Experts from the University of Minnesota, the Icahn School of Medicine at Mount Sinai, and the University of California, San Francisco say planners for the July Olympic Games in Tokyo and the subsequent Paralympic Games have not taken adequate steps to protect athletes, coaches, and support staff from COVID-19. They call for an urgent meeting of World Health Organization (WHO) experts to address the crisis.
Writing in a perspective in The New England Journal of Medicine, Annie Sparrow, MD, MPH, Lisa M. Brosseau, ScD, Robert J. Harrison, MD, MPH, and Michael T. Osterholm, PhD, MPH, noted that when the International Olympic Committee (IOC) postponed the Tokyo Olympics in March 2020, Japan had 865 active COVID-19 cases. The country is now in a state of emergency, with 70,000 active cases, with less than 5% of its population vaccinated against the coronavirus.
“We believe the IOC’s determination to proceed with the Olympic Games is not informed by the best scientific evidence,” the experts write. They say the IOC COVID playbooks assert that athletes participate at their own risk but fail to delineate these risk and don’t recognize the limitations of measures such as temperature screenings and face masks. Nor do they adequately address airborne transmission, asymptomatic spread, and the definition of close contacts.
“The IOC has not heeded lessons from other large sporting events. Many U.S.-based professional leagues, including the National Football League (NFL), the National Basketball Association, and the Women's National Basketball Association, conducted successful seasons, but their protocols were rigorous” and informed by an understanding of transmission science, the letter maintains.
The Summer Olympics are slated to bring together about 11,000 athletes and 4,000 support staff from more than 200 nations in late July. One month later, the Paralympics will play host to 5,000 athletes, plus their support staff.
The letter comes at a time of COVID crisis in Japan, with hospitals buckling under the strain of cases in Osaka, the country’s second-largest city, and the U.S. State Department recommending that U.S. citizens not travel to the country.
Pfizer and BioNTech have offered to donate vaccines for all Olympic athletes, but this does not ensure that athletes — especially those from countries without adequate vaccination efforts to begin with — will be vaccinated in time. And for most countries, COVID vaccines have not been approved for anyone under 18 years old.
“To be sure, most athletes are at low risk for serious health outcomes associated with Covid-19,” Sparrow and her colleagues write. “But some Paralympic athletes could be in a higher-risk category. In addition, we believe the playbooks do not adequately protect the thousands of people — including trainers, volunteers, officials, and transport and hotel employees — whose work ensures the success of such a large event.”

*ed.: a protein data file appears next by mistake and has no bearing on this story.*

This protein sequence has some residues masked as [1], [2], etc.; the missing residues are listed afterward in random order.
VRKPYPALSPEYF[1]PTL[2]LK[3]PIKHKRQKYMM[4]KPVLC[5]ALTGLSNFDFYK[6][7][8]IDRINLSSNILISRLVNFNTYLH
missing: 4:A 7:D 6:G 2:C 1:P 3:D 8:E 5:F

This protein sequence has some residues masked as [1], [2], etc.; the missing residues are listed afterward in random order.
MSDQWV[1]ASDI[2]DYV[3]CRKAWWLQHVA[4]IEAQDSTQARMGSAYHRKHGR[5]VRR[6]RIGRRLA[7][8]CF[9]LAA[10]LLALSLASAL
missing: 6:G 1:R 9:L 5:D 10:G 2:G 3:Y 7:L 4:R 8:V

“The IOC’s playbooks are not built on scientifically rigorous risk assessment, and they fail to consider the ways in which exposure occurs, the factors that contribute to exposure, and which participants may be at highest risk,” the experts add.
They recommend that the IOC’s playbooks classify sports as low, moderate, or high risk, based on what is known about COVID-19 spread, including airborne transmission. They also call for an immediate WHO response to assist the IOC.
“We recommend the WHO immediately convene an emergency committee that includes experts in occupational safety and health, building and ventilation engineering, and infectious-disease epidemiology as well as athlete representatives to consider these factors and advise on a risk-management approach for the Tokyo Olympics.”
Osterholm, director of the University of Minnesota’s Center for Infectious Disease Research and Policy (CIDRAP), advised the NFL on its COVID-19 protocols. He says, “Time is running short for the IOC to put in place protocols and practices to avoid the 2021 Olympics from becoming a potential global superspreading event.”
The experts say that, instead of canceling the event, “The Olympic Games are one of the few events that could connect us at a time of global disconnect. … For us to connect safely, we believe urgent action is needed.”
About the Center for Infectious Disease Research and Policy
The Center for Infectious Disease Research and Policy is a global leader in addressing public health preparedness and emerging infectious disease response. Founded in 2001, CIDRAP is part of the Office of the Vice President for Research at the University of Minnesota.
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